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Unhandled exceptions in BackgroundWorker

Posted by: admin November 29, 2017 Leave a comment

Questions:

I have a small WinForms app that utilizes a BackgroundWorker object to perform a long-running operation.

The background operation throws occasional exceptions, typically when somebody has a file open that is being recreated.

Regardless of whether the code is run from the IDE or not .NET pops up an error dialog informing the user that an Unhandled exception has occurred. Compiling the code using the Release configuration doesn’t change this either.

According to MSDN:

If the operation raises an exception that your code does not handle, the BackgroundWorker catches the exception and passes it into the RunWorkerCompleted event handler, where it is exposed as the Error property of System.ComponentModel..::.RunWorkerCompletedEventArgs. If you are running under the Visual Studio debugger, the debugger will break at the point in the DoWork event handler where the unhandled exception was raised.

I expect these exceptions to be thrown on occasion and would like to handle them in the RunWorkerCompleted event rather than in DoWork. My code works properly and the error is handled correctly within the RunWorkerCompleted event but I can’t for the life of me figure out how to stop the .NET error dialog complaining about the “Unhandled exception” from occurring.

Isn’t the BackgroundWorker supposed to catch that error automagically? Isn’t that what the MSDN documentation states? What do I need to do to inform .NET that this error is being handled while still allowing the exception to propage into the Error property of RunWorkerCompletedEventArgs?

Answers:

What you’re describing is not the defined behavior of BackgroundWorker. You’re doing something wrong, I suspect.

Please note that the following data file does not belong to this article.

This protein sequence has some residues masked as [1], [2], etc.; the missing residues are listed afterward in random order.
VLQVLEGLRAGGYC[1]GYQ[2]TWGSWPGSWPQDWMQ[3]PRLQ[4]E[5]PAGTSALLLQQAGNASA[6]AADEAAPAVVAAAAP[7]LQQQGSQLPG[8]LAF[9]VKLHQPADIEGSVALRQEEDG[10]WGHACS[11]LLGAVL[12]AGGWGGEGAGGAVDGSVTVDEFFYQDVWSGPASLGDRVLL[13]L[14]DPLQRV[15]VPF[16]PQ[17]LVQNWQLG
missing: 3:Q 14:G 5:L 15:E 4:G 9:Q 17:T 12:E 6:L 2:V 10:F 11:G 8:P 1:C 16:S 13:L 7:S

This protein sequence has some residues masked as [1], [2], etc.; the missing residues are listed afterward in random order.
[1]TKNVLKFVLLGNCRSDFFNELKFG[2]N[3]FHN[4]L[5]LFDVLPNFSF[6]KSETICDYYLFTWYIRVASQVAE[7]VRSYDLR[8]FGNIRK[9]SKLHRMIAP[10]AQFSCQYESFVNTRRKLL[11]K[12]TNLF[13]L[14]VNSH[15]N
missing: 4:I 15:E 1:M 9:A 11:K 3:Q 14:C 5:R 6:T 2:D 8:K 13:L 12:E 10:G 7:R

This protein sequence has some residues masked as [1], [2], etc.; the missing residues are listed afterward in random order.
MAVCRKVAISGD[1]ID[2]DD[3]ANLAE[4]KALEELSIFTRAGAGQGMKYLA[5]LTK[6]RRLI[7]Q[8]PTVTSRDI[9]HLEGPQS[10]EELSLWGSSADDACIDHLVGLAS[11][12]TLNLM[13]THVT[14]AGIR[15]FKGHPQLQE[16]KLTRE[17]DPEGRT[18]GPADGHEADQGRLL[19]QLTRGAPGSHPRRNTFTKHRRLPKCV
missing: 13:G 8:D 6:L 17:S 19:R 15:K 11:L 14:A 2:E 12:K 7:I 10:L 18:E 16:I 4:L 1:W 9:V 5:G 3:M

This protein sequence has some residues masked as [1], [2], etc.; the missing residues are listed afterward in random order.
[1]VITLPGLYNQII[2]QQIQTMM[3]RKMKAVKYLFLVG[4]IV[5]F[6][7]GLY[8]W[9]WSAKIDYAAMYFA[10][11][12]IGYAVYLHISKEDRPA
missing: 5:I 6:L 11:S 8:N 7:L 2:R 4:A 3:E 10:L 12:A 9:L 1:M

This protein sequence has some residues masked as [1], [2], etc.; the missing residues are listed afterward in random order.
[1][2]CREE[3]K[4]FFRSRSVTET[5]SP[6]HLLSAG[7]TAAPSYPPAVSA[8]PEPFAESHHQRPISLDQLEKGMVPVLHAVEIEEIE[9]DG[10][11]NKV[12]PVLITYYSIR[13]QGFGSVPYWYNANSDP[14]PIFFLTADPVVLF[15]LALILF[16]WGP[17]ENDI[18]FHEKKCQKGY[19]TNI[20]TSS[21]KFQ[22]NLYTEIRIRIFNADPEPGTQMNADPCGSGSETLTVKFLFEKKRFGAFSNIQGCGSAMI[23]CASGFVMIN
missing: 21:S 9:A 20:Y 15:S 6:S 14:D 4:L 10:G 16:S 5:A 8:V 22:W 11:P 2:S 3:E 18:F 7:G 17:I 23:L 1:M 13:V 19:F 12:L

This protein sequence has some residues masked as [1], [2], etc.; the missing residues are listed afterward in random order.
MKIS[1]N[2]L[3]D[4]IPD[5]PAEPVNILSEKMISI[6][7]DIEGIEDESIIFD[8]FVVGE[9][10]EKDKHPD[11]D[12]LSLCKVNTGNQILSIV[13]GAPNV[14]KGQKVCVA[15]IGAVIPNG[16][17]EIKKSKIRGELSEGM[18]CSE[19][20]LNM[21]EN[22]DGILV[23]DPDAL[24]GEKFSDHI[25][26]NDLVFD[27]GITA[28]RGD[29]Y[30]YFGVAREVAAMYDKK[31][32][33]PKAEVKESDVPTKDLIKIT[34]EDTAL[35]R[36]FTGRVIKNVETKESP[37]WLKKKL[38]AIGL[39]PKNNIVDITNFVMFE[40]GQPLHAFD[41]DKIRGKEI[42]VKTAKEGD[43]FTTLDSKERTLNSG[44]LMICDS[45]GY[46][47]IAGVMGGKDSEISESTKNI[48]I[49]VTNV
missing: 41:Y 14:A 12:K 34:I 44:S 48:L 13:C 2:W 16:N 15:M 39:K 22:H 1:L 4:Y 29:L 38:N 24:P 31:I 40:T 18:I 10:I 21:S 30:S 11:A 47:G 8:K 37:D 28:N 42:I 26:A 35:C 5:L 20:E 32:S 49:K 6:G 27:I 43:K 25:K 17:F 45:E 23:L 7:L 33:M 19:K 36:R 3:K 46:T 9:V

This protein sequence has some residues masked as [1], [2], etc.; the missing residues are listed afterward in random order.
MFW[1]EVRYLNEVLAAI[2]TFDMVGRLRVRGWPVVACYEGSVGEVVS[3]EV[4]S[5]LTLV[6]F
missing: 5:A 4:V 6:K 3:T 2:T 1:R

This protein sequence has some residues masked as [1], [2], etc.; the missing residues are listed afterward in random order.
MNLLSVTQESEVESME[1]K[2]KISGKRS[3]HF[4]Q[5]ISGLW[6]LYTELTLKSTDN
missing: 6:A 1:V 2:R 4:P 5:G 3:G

Here’s a little sample that proves BackgroundWorker eats exceptions in DoWork, and makes them available to you in RunWorkerCompleted:

var worker = new BackgroundWorker();
worker.DoWork += (sender, e) => 
    { 
        throw new InvalidOperationException("oh shiznit!"); 
    };
worker.RunWorkerCompleted += (sender, e) =>
    {
        if(e.Error != null)
        {
            MessageBox.Show("There was an error! " + e.Error.ToString());
        }
    };
worker.RunWorkerAsync();

My psychic debugging skills are revealing your problem to me: You are accessing e.Result in your RunWorkerCompleted handler — if there’s an e.Error, you must handle it without accessing e.Result. For example, the following code is bad, bad, bad, and will throw an exception at runtime:

var worker = new BackgroundWorker();
worker.DoWork += (sender, e) => 
    { 
        throw new InvalidOperationException("oh shiznit!"); 
    };
worker.RunWorkerCompleted += (sender, e) =>
    {
        // OH NOOOOOOOES! Runtime exception, you can't access e.Result if there's an
        // error. You can check for errors using e.Error.
        var result = e.Result; 
    };
worker.RunWorkerAsync();

Here’s a proper implementation of the RunWorkerCompleted event handler:

private void RunWorkerCompletedHandler(object sender, RunWorkerCompletedEventArgs e)
{
    if (e.Error == null)
    {
       DoSomethingWith(e.Result); // Access e.Result only if no error occurred.
    }
}

VOILA, you won’t receive runtime exceptions.

Questions:
Answers:

I would add to the MSDN text: